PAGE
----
World Braille Day: opening up written world to the blind

January 3, 2023 - 19:26

TEHRAN – To raise awareness of the importance of Braille as a means of communication in the full realization of human rights for blind and partially sighted people, World Braille Day, celebrated since 2019, is observed annually on January 4.

Even under normal circumstances, persons with disabilities—one billion people worldwide— are less likely to access health care, education, employment and to participate in the community. 

They are more likely to live in poverty, experience higher rates of violence, neglect, and abuse, and are among the most marginalized in any crisis-affected community.

For the visually impaired, life under lockdown has posed several issues in terms of independence and isolation, especially for people who rely on the use of touch to communicate their needs and access information. 

The pandemic has revealed how critically important it is to produce essential information in accessible formats, including in Braille and audible formats.

In Iran, October 16 is called White Cane Day. The white cane is a symbol that shows the index of the social life of visually impaired citizens and contributes to the independence of the blind.

According to a report by the World Health Organization, there are currently 284 million people in the world who are visually impaired, and 39 million people are blind.

It is estimated that there are about 150,000 blind people in Iran and about 800,000 Iranians have some degree of visual impairment.

Braille History

The term ‘Braille’ was dubbed after its creator. Louis Braille was a Frenchman who lost his eyesight as a child when he accidentally stabbed himself in the eye with his father’s awl. 

From the age of 10, he spent time at the Royal Institute for Blind Youth in France, where he formulated and perfected the system of raised dots that eventually became known as Braille. 

Braille completed his work, developing a code based on cells with six dots, making it possible for a fingertip to feel the entire cell unit with one touch and moving quickly from one cell to the next.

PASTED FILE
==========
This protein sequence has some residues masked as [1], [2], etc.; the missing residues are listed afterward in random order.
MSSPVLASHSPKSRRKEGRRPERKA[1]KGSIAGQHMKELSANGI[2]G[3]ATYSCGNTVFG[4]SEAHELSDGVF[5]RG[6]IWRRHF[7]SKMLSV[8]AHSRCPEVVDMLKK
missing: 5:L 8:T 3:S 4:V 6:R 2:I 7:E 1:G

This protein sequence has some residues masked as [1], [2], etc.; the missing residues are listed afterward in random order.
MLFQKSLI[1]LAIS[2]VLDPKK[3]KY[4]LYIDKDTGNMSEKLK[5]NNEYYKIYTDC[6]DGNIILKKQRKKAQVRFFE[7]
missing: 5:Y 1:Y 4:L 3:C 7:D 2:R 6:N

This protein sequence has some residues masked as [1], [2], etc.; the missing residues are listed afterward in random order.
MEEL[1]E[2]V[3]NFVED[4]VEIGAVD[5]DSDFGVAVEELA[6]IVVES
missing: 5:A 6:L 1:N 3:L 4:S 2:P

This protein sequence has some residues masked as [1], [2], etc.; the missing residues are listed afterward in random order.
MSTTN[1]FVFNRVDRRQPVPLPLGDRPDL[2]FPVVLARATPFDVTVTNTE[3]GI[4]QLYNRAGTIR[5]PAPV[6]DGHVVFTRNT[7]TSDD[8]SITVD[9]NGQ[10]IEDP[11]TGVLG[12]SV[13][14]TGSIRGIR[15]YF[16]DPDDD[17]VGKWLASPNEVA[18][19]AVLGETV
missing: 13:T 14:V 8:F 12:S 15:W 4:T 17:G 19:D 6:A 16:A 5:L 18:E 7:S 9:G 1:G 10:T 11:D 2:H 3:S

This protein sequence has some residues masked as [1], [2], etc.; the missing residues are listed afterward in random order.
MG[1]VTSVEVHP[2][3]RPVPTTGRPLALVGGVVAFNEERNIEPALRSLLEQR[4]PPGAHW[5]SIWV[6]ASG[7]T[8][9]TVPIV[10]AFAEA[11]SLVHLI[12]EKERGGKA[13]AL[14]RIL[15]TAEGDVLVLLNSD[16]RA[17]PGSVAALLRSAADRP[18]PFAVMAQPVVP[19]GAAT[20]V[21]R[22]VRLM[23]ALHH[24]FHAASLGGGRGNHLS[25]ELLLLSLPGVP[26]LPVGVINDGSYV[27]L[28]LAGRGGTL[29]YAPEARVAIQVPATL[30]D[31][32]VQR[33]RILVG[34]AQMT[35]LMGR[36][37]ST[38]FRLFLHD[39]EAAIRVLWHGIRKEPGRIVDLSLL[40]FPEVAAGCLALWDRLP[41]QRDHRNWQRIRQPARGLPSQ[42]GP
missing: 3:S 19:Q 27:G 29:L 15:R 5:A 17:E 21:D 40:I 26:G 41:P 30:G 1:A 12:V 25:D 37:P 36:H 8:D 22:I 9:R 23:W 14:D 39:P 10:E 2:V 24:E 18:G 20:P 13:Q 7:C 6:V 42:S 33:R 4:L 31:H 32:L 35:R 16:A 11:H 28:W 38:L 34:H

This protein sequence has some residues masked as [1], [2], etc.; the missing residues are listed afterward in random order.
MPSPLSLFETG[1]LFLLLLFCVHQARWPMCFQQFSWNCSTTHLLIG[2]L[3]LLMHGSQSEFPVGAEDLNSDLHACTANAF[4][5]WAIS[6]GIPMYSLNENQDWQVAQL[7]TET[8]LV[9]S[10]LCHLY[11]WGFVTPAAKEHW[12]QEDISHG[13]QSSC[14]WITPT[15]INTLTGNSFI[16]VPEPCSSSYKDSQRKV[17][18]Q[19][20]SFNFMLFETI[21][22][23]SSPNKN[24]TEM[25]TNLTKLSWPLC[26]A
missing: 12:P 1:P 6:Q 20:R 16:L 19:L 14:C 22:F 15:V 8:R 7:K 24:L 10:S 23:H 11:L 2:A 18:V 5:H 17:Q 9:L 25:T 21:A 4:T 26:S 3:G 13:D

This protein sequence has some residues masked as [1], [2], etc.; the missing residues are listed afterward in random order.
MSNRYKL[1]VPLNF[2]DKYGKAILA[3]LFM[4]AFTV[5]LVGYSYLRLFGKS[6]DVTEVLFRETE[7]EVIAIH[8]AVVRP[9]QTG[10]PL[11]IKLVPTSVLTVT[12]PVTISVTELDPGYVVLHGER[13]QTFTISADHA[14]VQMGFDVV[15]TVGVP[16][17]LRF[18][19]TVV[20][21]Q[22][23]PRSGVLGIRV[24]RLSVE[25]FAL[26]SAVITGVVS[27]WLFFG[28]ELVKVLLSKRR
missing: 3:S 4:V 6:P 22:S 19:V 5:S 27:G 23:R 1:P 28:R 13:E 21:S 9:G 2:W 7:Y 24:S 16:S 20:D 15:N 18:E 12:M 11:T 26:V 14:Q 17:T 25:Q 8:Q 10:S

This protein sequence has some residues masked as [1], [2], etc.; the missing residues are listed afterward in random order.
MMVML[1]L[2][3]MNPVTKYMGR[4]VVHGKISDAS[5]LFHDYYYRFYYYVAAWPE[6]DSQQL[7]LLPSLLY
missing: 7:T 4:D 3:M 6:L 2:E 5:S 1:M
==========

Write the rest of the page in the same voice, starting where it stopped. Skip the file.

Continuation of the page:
Eventually, Braille slowly came to be accepted throughout the world as the main form of written information for blind people. 

Unfortunately, Braille didn’t have the opportunity to see how useful his invention had become. He passed away in 1852, two years before the Royal Institute began teaching Braille. 

Braille’s marvelous aid that opened up a world of accessibility to the blind and visually impaired was recognized by the United Nations General Assembly (UNGA). 

In November 2018, January 4 was declared World Braille Day. The first-ever World Braille Day was commemorated the following year and it was celebrated as an international holiday. 

---------Blindness is not a failure

Abu Abd Allah Ja'far ibn Muhammad Rudaki, better known as Rudaki, was a Persian poet regarded as the first great literary genius of the Modern Persian language.

Born in 859 in Rudak (Khorasan), Rudaki is one of the people who have proved in practice that blindness is not a failure and the end of life. He composed poems in the modern Persian alphabet and is considered a founder of classical Persian literature. 

As it seems, Rudaki was the first person to combine different roles that were yet distinguishable entitles in the 9th-century royal court: musician, poet, declaimer/reciter, and copyist.


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